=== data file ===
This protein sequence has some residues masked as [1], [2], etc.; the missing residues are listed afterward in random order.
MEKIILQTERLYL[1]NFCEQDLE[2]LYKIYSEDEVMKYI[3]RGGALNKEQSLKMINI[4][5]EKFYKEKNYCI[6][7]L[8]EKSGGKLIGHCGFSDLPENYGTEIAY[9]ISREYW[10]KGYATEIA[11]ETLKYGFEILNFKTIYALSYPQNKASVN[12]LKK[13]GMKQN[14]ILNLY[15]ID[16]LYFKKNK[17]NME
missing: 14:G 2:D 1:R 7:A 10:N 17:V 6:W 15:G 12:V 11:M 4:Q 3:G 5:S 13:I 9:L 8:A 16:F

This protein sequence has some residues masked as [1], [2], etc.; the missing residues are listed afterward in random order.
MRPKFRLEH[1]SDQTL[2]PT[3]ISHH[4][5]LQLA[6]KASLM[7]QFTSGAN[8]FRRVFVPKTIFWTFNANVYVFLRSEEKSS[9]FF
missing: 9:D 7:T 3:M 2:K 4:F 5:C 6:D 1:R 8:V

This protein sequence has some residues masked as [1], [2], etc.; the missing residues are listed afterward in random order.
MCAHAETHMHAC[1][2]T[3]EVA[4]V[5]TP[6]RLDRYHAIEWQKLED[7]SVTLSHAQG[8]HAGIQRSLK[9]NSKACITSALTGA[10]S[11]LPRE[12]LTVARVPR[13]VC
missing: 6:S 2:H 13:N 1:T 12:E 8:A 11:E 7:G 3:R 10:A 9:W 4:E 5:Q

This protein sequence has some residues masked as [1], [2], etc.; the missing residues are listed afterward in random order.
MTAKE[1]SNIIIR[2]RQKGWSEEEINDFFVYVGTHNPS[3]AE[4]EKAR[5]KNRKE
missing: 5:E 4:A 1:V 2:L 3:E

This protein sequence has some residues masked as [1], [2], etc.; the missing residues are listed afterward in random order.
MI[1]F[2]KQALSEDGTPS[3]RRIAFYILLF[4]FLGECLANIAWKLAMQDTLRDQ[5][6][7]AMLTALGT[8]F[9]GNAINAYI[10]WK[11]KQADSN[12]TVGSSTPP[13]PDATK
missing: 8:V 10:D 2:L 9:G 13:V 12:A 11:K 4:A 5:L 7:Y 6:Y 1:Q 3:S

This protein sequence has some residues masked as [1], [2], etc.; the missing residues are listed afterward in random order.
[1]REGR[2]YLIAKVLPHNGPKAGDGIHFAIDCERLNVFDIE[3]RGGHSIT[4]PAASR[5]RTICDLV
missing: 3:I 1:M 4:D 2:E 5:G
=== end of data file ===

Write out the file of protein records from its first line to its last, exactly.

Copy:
This protein sequence has some residues masked as [1], [2], etc.; the missing residues are listed afterward in random order.
MEKIILQTERLYL[1]NFCEQDLE[2]LYKIYSEDEVMKYI[3]RGGALNKEQSLKMINI[4][5]EKFYKEKNYCI[6][7]L[8]EKSGGKLIGHCGFSDLPENYGTEIAY[9]ISREYW[10]KGYATEIA[11]ETLKYGFEILNFKTIYALSYPQNKASVN[12]LKK[13]GMKQN[14]ILNLY[15]ID[16]LYFKKNK[17]NME
missing: 14:G 2:D 1:R 7:A 10:N 17:V 6:W 15:G 12:V 11:M 4:Q 3:G 5:S 13:I 9:L 8:A 16:F

This protein sequence has some residues masked as [1], [2], etc.; the missing residues are listed afterward in random order.
MRPKFRLEH[1]SDQTL[2]PT[3]ISHH[4][5]LQLA[6]KASLM[7]QFTSGAN[8]FRRVFVPKTIFWTFNANVYVFLRSEEKSS[9]FF
missing: 9:D 7:T 3:M 2:K 4:F 5:C 6:D 1:R 8:V

This protein sequence has some residues masked as [1], [2], etc.; the missing residues are listed afterward in random order.
MCAHAETHMHAC[1][2]T[3]EVA[4]V[5]TP[6]RLDRYHAIEWQKLED[7]SVTLSHAQG[8]HAGIQRSLK[9]NSKACITSALTGA[10]S[11]LPRE[12]LTVARVPR[13]VC
missing: 6:S 2:H 13:N 1:T 12:E 8:A 11:E 7:G 3:R 10:A 9:W 4:E 5:Q

This protein sequence has some residues masked as [1], [2], etc.; the missing residues are listed afterward in random order.
MTAKE[1]SNIIIR[2]RQKGWSEEEINDFFVYVGTHNPS[3]AE[4]EKAR[5]KNRKE
missing: 5:E 4:A 1:V 2:L 3:E

This protein sequence has some residues masked as [1], [2], etc.; the missing residues are listed afterward in random order.
MI[1]F[2]KQALSEDGTPS[3]RRIAFYILLF[4]FLGECLANIAWKLAMQDTLRDQ[5][6][7]AMLTALGT[8]F[9]GNAINAYI[10]WK[11]KQADSN[12]TVGSSTPP[13]PDATK
missing: 8:V 10:D 2:L 9:G 13:V 12:A 11:K 4:A 5:L 7:Y 6:Y 1:Q 3:S

This protein sequence has some residues masked as [1], [2], etc.; the missing residues are listed afterward in random order.
[1]REGR[2]YLIAKVLPHNGPKAGDGIHFAIDCERLNVFDIE[3]RGGHSIT[4]PAASR[5]RTICDLV
missing: 3:I 1:M 4:D 2:E 5:G